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Internalized sexism

Internalized sexism refers to the manifestation of sexist beliefs and practices that individuals, irrespective of gender, may direct towards themselves or others.

This phenomenon arises from the assimilation of societal gender norms and expectations into an individual’s psyche, impacting their thoughts, behaviours, and self-perception.

Sexism is discriminatory by prejudicial beliefs and practices directed against individuals based on their perceived gender identity. It can affect people of any gender and appears on different levels, in the individual, organizational, institutional, and cultural dimensions.

Everyday sexism covers a wide range from serious incidents like sexual assault or job discrimination to smaller, more subtle actions in daily interactions. It’s deeply rooted in our culture, affecting how we talk, think, and interact every day.

The internalization process is the unconscious mental assimilation of characteristics, beliefs, feelings, or attitudes of others into oneself, shaping an individual’s worldview. Internalized sexism involves practices learned from cultural influences, impacting individuals regardless of their gender.

The impact of internalized sexism is seen in how it makes people expect less from themselves, leading to a sense of powerlessness. This shows up in various ways, like feeling powerless, competing with others based on gender, viewing oneself only by physical appearance, devaluing oneself, and doubting one’s own judgments, with lasting effects that rob individuals of a sense of power and create self-doubt. Internalized sexism isn’t a one-time thing; it continues over time and needs ongoing attention, often influenced by peers. It’s a process that happens within relationships, creating chances for rejecting oppressive attitudes within those relationships.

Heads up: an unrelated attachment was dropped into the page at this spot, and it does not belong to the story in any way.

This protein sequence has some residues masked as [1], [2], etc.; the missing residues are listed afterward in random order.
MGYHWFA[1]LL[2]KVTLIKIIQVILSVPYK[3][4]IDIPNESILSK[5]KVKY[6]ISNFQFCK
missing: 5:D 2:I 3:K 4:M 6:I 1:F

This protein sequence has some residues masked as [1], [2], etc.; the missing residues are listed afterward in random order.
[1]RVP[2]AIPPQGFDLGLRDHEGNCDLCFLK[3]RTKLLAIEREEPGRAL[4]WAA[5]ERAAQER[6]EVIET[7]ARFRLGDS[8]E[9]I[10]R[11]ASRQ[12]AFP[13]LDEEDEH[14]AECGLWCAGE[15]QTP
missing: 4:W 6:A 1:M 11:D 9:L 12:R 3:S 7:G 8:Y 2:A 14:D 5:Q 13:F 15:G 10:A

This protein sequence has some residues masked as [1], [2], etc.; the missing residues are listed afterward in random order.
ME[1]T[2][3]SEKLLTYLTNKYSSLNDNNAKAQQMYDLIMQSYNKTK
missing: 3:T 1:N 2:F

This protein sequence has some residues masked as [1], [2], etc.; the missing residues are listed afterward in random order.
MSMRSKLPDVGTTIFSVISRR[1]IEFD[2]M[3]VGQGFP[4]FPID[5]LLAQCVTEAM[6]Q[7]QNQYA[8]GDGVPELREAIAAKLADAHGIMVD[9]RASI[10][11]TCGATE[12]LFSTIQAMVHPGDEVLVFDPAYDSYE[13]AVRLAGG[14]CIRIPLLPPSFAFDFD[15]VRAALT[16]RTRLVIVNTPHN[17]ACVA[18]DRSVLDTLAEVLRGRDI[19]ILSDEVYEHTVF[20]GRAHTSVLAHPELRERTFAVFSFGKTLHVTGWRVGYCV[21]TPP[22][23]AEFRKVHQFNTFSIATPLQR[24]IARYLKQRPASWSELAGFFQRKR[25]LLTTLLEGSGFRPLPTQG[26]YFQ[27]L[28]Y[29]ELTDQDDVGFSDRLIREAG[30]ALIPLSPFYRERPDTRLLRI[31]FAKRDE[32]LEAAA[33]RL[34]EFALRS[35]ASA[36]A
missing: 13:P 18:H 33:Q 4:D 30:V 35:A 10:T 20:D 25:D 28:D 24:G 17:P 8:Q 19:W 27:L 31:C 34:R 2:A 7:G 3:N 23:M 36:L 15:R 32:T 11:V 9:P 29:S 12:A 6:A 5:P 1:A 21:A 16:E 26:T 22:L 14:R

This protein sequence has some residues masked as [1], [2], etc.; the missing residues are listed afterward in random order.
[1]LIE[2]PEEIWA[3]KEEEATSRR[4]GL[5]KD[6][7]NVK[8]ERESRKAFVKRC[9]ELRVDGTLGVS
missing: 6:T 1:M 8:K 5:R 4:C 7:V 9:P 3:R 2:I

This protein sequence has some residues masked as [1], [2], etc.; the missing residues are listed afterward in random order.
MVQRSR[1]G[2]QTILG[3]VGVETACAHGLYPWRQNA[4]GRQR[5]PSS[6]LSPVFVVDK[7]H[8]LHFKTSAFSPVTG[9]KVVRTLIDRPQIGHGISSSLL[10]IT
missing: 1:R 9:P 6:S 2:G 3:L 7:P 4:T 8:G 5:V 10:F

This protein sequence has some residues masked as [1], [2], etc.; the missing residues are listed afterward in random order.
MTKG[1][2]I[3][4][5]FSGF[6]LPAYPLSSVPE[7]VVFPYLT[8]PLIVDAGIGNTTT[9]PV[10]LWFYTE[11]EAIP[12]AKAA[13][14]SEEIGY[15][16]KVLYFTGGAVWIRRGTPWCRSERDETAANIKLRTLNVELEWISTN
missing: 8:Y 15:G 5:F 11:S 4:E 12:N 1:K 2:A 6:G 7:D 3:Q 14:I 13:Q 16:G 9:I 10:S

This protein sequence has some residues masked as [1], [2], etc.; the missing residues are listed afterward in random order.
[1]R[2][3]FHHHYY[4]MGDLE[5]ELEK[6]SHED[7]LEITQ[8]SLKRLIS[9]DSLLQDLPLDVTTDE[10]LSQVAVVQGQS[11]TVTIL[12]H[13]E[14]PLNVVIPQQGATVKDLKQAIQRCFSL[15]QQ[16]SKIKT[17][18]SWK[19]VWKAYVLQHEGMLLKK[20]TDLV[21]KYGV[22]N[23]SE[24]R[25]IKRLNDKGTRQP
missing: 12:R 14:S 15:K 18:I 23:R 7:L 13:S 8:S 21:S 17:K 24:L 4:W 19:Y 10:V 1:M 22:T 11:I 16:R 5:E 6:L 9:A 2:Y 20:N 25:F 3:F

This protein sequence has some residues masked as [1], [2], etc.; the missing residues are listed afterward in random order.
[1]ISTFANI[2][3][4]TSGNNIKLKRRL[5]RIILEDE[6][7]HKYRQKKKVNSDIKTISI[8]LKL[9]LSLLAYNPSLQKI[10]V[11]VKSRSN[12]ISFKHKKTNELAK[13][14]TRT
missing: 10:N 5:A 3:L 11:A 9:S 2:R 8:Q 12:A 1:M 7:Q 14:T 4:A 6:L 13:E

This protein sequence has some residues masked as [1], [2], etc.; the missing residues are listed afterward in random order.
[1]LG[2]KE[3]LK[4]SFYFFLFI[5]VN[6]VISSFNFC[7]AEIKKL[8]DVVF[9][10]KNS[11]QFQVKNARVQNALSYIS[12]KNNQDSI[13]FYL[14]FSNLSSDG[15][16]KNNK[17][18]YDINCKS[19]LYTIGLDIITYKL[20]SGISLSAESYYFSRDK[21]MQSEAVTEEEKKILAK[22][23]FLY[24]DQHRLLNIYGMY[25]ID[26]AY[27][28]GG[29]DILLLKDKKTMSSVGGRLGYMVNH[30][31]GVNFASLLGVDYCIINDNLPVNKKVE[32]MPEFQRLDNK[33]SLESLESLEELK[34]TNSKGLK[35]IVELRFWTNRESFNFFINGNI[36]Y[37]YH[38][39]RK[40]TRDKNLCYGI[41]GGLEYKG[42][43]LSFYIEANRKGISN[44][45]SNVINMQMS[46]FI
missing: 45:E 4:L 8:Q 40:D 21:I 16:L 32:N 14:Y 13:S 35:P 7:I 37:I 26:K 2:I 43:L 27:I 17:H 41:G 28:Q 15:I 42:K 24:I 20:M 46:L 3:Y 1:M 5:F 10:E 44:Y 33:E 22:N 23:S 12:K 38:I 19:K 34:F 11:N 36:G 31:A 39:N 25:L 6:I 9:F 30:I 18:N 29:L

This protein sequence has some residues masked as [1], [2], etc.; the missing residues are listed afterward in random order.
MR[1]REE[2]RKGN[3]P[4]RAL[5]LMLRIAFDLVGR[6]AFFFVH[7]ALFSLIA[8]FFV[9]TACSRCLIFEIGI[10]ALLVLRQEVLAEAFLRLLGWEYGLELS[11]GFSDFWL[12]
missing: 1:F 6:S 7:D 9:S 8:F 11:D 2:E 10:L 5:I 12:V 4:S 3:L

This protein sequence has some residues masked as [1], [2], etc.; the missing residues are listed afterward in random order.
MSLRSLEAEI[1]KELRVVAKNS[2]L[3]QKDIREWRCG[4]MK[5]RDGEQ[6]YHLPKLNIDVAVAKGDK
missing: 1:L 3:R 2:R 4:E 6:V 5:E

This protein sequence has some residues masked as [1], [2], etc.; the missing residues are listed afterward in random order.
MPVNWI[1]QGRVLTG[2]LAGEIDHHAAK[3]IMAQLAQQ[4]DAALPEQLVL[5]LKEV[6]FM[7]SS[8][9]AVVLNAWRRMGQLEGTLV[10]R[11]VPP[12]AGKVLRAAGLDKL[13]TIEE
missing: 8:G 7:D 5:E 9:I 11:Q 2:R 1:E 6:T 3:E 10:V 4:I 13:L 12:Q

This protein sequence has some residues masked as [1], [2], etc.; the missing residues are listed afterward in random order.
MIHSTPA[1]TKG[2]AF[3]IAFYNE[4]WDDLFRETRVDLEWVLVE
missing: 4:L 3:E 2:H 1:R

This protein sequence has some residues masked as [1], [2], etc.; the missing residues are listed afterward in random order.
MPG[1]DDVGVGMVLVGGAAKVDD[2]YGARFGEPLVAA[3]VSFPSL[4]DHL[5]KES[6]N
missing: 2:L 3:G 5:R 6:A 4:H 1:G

Internalization involves adopting values, beliefs, or ways of doing things for personal behaviour. In societies with prejudices, internalized sexism is seen as a form of internalized oppression, where individuals passively accept traditional gender roles.

Overall, understanding how internalized sexism works, recognizing its effects, and having the potential to reject it within relationships are essential steps in combating gender inequality and building a fairer society.

See more resources

Internalization. APA Dictionary. Retrieved 11th December 2023. 

Sexism. APA Dictionary. Retrieved 11th December 2023. 

THE FABRIC OF INTERNALIZED SEXISM. Bearman, S. Journal of Integrated Social Sciences, 2009 – 1(1): 10-47. 

Bozkur, B. (2020). Developing Internalized Sexism Scale for Women: A Validity and Reliability Study, International Journal of Eurasian Education and Culture, Issue: 11, pp. (1981-2028).

Internalized Oppression and the Lesbian, Gay, Bisexual, and Transgender Community. Nadal, Kevin L., Mendoza, RJ (Chapter 9). In Internalized Oppression – The Psychology of Marginalized Groups. Edited by David, E. (2013). DOI: 10.1891/9780826199263.0009.